The documentary starts off strong presenting us with Cobain’s childhood in the small town of Aberdeen, Washington. Through a series of interviews we find out quite a bit about his biological mother and father, both of whom I hadn’t really seen speak much of if anything at all about their son Kurt until this film. It does a nice job explaining how his mostly nice upbringing was shattered by his parents’ divorce, and how he never really recuperated from that part of his life. It then quickly skims (one of my critiques of the piece – they show his despair of being a teenager – an outcast if you will, most likely because of family problems, to his jump 5 years later being a guitarist for Nirvana when they were first starting out. I would have liked to have seen more footage from family and close ones who were around for that period about how he even became a musician. Instead of just focusing on the unhappy, rebellious child that the film makes him out to be. It then leaps ahead in its second quarter to show us Nirvana’s giant leap from club act to Geffen signed artists, and the enormous popularity that they earned by their debut album – “Nevermind”. Once we as a viewer understand the international impact that Nirvana had on the scene at the time, which I thought was nicely told, it delves straight into the relationship with Cobain and Courtney Love, lead singer of the rock band Hole. This halfway point basically sums up the rest of the documentary, as the filmmakers place (and understandably so), the impact that Courtney had on Kurt’s life. They were a match made in heaven. Both pissed off artists manifested from the troubles of their youth. Whose goal seemed to be some sort of side show freak show circus act to let the public know how really little of a fuck they thought about them. Becoming slaves to heroin and garnering a lot of negative attention from the press.

It’s about as comprehensive of a documentary as I’ve ever seen into the trails and tribulations of the late Cobain, with a major emphasis on his marriage and child who was born (sadly) addicted to drugs. It also does a great job in depicting Nirvana and Cobain’s rapid rise to fame. While also painting a rather sad, depressing portrait of a man who succumbed to his own personal demons in the end. Which the film takes an unflinching look at while not being afraid to show the dark side of both Kurt and Courtney’s relationship, but also that of Cobain’s tortured soul. Anybody that knows anybody that has an appreciation of music knows how significant Cobain’s contribution was to music. But in the end, despite his undeniable talent, fame, and popularity, really all he was was just another junkie. [B]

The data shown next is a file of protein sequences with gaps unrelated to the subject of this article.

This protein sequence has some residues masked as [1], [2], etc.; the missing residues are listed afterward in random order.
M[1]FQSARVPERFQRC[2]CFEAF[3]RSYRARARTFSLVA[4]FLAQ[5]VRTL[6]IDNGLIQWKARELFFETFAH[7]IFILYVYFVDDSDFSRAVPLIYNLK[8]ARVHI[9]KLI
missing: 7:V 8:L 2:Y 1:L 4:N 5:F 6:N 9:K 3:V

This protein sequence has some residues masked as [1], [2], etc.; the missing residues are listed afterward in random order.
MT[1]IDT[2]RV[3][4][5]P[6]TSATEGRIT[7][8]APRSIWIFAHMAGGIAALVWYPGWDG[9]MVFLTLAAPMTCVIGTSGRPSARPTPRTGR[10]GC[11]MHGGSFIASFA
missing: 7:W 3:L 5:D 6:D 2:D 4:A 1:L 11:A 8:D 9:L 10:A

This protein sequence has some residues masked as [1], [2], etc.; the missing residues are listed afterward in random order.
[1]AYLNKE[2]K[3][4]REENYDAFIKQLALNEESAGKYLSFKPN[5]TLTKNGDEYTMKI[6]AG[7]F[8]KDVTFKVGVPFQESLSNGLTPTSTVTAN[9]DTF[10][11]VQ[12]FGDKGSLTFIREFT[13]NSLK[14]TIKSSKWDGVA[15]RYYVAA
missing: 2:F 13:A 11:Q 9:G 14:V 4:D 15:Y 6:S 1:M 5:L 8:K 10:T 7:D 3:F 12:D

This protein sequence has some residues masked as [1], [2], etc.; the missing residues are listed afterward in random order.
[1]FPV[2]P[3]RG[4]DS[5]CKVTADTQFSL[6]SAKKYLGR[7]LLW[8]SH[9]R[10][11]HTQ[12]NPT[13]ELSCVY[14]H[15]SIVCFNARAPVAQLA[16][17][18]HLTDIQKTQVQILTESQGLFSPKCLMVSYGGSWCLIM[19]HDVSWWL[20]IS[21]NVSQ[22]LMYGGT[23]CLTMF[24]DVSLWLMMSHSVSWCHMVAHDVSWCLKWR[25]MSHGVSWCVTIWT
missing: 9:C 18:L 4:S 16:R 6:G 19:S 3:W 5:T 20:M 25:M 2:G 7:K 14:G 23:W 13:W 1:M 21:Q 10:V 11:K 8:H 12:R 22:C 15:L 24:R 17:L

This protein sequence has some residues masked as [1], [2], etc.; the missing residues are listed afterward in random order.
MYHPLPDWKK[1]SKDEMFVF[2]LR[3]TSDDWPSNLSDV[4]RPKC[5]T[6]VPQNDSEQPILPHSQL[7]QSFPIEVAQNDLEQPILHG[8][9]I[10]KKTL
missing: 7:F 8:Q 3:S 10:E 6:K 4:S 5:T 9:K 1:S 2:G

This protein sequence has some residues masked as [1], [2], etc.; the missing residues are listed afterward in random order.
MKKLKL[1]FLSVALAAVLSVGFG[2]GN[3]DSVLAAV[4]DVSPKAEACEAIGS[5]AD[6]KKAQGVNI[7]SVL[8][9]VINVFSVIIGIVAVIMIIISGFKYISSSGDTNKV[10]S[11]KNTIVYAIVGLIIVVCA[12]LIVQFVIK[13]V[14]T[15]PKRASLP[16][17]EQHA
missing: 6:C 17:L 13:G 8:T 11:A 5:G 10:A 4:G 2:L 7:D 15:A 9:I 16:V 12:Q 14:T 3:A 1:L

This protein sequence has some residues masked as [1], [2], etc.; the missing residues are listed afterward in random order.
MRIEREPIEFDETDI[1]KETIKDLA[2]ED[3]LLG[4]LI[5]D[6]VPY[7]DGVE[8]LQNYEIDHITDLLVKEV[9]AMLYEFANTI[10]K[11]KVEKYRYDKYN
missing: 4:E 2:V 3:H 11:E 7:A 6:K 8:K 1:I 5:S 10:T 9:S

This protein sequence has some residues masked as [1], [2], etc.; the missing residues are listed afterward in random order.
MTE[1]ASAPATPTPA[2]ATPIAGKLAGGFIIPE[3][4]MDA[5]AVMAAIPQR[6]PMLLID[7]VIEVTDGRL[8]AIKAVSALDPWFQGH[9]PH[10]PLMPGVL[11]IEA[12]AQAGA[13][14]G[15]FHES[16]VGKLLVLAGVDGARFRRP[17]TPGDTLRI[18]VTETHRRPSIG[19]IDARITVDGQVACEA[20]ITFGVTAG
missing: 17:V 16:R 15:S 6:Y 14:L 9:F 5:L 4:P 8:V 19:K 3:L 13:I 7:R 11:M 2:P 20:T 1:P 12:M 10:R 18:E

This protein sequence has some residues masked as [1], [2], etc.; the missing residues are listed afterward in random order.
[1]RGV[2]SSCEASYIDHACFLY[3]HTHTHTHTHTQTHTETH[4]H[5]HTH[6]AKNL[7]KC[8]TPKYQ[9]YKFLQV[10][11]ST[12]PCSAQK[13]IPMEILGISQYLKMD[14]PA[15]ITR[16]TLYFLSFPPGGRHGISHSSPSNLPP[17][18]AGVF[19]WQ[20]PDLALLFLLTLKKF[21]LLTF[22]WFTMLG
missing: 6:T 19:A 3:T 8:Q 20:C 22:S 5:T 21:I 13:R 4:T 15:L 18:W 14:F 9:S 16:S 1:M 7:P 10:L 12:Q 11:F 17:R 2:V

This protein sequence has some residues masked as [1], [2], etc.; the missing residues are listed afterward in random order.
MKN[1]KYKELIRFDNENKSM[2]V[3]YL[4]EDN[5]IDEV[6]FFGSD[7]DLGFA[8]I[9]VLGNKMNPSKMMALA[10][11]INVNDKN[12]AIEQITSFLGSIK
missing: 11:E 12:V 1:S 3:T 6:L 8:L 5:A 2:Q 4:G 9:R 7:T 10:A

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A Trip To The Movies – Review: “It Follows” 4.4.15

After last year’s highly acclaimed but ultimately disappointing “The Babadook” I was really looking forward to the second of this year’s first two good looking horror releases after “A Girl Walks Home Alone At Night” (which as you can see by my review, I wound up really liking) and then this one, which I essentially knew nothing about other than that saw a trailer for it before the aforementioned film. A trailer that looked like it showed great promise. Also, coincidentally, a movie that got great reviews, which is rare in this day and age in films of the horror genre. Let’s face it, the genre in and of itself seems to be a bit of a dying one. As there are countless retread and remakes of older classics that seem to be churned out one after another. A sure-fire sign that Hollywood, hell even independent horror films, are a bit of a dying breed. One thing I realized back in October when I did my “Top 5 Favorite Horror Films of the Past 5 Years” section, is that I really could only come up with one single horror film I liked on average per year. To augment that statement, rarely does a horror film wind up landing on my end of/best of the year lists (one of the only films to have done so was in 2011 – when Ben Wheatley’s “Kill List” wound up being my favorite movie of that year). The only other horror film to have come out that landed a spot on my top 10 came out 6 years ago and that was Ti West’s “House of the Devil” (2009). It seems like it’s nearly next to impossible these days to come out with something that’s truly original and innovative enough to separate itself from the rest of the bunch coming out of the genre, and only once in a blue moon does a horror film come along that I truly feel breathes new life into the genre. So going into this one, while having heard great things via word-of-mouth, I have to admit I was slightly skeptical that it couldn’t possibly live up to the hype. But even still, despite my skepticism, my level of anticipation for this one was rather high.